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I have a combo box on one of my forms which returns a number, I am using this number in as criteria for a field in a query, however if no option in the combo box has been selected I want to use a default set of criteria, but access keeps telling me I have invalid syntax. Could someone tell me how I could do this?

IIf(IsNull([Forms]![frm_a]![cmbo_b]),<2 or >3,[Forms]![frm_a]![cmbo_b])

The problem occurs when I use <2 or >3 in the middle of the if statement.

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What is your default set of criteria, which you refer to? – Matt Donnan Apr 16 '12 at 9:15

Your problem is two part. First of all, here's a pseudo IIF statement to help you understand how they work:

IIF(IsNull(SomeFieldOrControl),ConditionIsTrueSoDoThis,ConditionIsFalseSoDoThis)

Another way to explain this is with this example where we'll show a zero length string if cmbo_b is null:

This would show a zero length string if cbmo_b is null:

IIF(IsNull([Forms]![frm_a]![cmbo_b]),"",[Forms]![frm_a]![cmbo_b])

I think you need to switch your IsNull function to the Nz (null to zero) function.

For the second part, when it comes to evaluating a two part condition you usually need to surround it with parenthesis, something like this. I really don't think this will work but it's the only thing I can think of trying if you insist on trying to evaluate two different possibilities at once. I've set this up to show 0 if the condition evaluates to true. I'm really not sure what you want to display if the statement is true since you weren't using the IIF function correctly to begin with.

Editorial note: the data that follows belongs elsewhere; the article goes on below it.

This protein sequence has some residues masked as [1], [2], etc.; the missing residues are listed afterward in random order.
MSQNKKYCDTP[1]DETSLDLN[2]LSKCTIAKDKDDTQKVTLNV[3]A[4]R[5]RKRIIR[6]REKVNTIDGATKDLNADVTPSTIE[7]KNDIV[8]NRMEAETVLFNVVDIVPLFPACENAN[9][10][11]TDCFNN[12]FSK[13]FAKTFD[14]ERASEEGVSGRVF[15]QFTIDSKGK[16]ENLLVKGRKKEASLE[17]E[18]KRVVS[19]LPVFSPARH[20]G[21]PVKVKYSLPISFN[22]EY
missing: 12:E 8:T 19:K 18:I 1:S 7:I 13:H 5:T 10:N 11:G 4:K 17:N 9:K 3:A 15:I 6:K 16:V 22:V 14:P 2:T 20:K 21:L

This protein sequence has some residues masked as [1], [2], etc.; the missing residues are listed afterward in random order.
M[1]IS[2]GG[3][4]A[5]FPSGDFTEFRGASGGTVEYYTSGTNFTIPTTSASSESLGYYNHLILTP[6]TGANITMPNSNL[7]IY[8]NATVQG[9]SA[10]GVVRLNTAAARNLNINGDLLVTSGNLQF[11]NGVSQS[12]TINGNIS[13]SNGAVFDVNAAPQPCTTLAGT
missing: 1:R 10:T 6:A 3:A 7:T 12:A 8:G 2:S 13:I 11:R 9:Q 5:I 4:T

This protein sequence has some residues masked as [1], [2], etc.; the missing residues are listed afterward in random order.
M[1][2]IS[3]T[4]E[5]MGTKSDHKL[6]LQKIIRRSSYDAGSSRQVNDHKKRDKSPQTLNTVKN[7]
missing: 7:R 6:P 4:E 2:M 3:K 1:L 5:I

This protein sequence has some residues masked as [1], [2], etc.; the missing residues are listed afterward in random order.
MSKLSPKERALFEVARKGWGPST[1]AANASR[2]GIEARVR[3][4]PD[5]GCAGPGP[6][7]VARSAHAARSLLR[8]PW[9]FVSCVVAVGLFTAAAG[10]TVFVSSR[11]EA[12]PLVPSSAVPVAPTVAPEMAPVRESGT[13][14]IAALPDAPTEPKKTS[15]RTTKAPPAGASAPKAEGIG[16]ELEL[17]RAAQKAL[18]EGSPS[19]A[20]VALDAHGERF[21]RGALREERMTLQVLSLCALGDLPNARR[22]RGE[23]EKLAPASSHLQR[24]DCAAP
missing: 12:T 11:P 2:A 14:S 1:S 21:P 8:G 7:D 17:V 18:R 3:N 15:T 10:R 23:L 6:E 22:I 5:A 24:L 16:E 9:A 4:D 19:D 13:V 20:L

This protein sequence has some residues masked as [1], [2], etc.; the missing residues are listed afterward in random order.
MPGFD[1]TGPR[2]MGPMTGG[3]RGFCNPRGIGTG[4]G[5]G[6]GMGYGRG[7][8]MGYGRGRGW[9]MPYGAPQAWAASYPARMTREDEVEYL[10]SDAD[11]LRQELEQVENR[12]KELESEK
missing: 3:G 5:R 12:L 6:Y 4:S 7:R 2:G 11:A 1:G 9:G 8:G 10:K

IIF(Nz([Forms]![frm_a]![cmbo_b],0)(<2 or >3),0,[Forms]![frm_a]![cmbo_b])

I am left wondering why you wouldn't just check to see if the condition = 3 since that is apparently what you are evaluating for in a round about way. Just what to show if the condition is found to be true, I'm still not sure since your code doesn't give any clues:

IIF(Nz([Forms]![frm_a]![cmbo_b],0)=3,0,[Forms]![frm_a]![cmbo_b])

For a final word, this might be a matter of personal preference but I try to stay away from referencing controls on other forms unless there is just no way around it. Code like this tends to be very fragile since renaming a form or control, or simply making the form a subform will all cause your code to fail and/or error. It's not that it's completely incorrect, it's just that I try to stick with code that is easy to read and as maintainable as possible.

What I do often do is create public functions on forms or subforms and then call them using statements like this:

Call Forms("frm_a").MyPublicFunctionName()  

or

Call Me.Parent.MyPublicFunctionName() 'Call function on main form from subform  

or

Call Me.subform1.Form.MyPublicFunctionName() 'Call function on subform  

Once again, I think this might just be a matter of personal preference. Public functions such as this are difficult to debug because if any error occurs inside MyPublicFunctionName your code will stop on the above line and you won't know which line is actually causing the problem.

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